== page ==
One of the most effective ways to fulfil our responsibilities as an active owner and convey our views to boards of directors and management of public companies is to vote our proxies at annual and special meetings of shareholders.
We oppose resolutions that are likely to reduce long-term shareholder value, even though they may produce short-term gains. We do this because our job is maximize returns without undue risk. We aim to create long-term value in the best interests of the Canada Pension Plan Fund’s more than 22 million contributors and beneficiaries – both current and future generations. That means value for both our kids and our grandkids.
All of our proxy voting decisions are guided by our Proxy Voting Principles and Guidelines (PVPGs). Our PVPGs have two purposes: (i) to give the directors and officers of companies in which we own shares guidance on we are likely to vote on matters put to the shareholders; and (ii) to communicate our views on other important matters that boards will deal with in the normal course of business.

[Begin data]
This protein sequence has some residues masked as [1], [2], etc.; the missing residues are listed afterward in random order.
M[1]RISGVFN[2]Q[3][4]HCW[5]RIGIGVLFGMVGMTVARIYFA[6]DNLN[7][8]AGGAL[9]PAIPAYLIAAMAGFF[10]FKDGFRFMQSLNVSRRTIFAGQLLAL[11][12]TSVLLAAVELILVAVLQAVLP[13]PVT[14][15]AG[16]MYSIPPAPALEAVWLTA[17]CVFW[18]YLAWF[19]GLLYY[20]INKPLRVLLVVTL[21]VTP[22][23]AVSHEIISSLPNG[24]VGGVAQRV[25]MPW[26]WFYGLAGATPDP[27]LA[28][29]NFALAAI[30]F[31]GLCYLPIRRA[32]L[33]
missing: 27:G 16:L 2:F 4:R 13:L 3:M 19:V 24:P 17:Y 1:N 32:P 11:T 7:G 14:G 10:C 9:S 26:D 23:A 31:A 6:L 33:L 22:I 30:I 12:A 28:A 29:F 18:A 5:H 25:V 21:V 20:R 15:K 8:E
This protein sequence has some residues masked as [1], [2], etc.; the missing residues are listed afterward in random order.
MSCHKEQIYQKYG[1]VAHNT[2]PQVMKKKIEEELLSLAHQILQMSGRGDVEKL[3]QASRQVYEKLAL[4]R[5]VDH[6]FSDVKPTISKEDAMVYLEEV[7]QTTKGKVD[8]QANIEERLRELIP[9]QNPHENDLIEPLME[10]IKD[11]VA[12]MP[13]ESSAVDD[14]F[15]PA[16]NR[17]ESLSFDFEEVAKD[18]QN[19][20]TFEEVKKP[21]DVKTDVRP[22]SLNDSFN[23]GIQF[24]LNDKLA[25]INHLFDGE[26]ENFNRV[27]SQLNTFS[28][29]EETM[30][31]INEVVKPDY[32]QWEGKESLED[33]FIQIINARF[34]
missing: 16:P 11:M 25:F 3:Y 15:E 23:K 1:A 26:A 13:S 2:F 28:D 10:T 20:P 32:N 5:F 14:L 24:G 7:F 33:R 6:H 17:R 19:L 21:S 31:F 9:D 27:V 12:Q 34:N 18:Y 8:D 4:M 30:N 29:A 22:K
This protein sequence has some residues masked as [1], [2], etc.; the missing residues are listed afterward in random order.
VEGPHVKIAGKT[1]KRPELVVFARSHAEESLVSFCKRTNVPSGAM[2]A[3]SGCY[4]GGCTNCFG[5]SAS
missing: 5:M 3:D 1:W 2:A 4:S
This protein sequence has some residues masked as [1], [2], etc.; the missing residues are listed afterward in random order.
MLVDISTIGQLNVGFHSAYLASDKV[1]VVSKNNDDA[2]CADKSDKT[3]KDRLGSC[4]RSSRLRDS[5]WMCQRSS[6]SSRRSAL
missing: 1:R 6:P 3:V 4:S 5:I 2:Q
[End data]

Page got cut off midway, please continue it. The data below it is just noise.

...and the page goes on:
Our PVPGs are reviewed annually and contain guidelines, not rigid rules. We will respond to specific matters on a company-by-company basis.
Proxy Voting Principles & Guidelines
Our guide for making proxy voting decisions
Proxy Voting Overview
As an engaged asset owner, we are transparent in our voting activities and employ the leading practice of posting our individual proxy vote decisions in advance of meetings.
2023 Proxy Voting Facts for the year ended June 30, 2023
meetings where we conveyed our views
agenda items we voted on
countries where we voted
of cases where we voted against management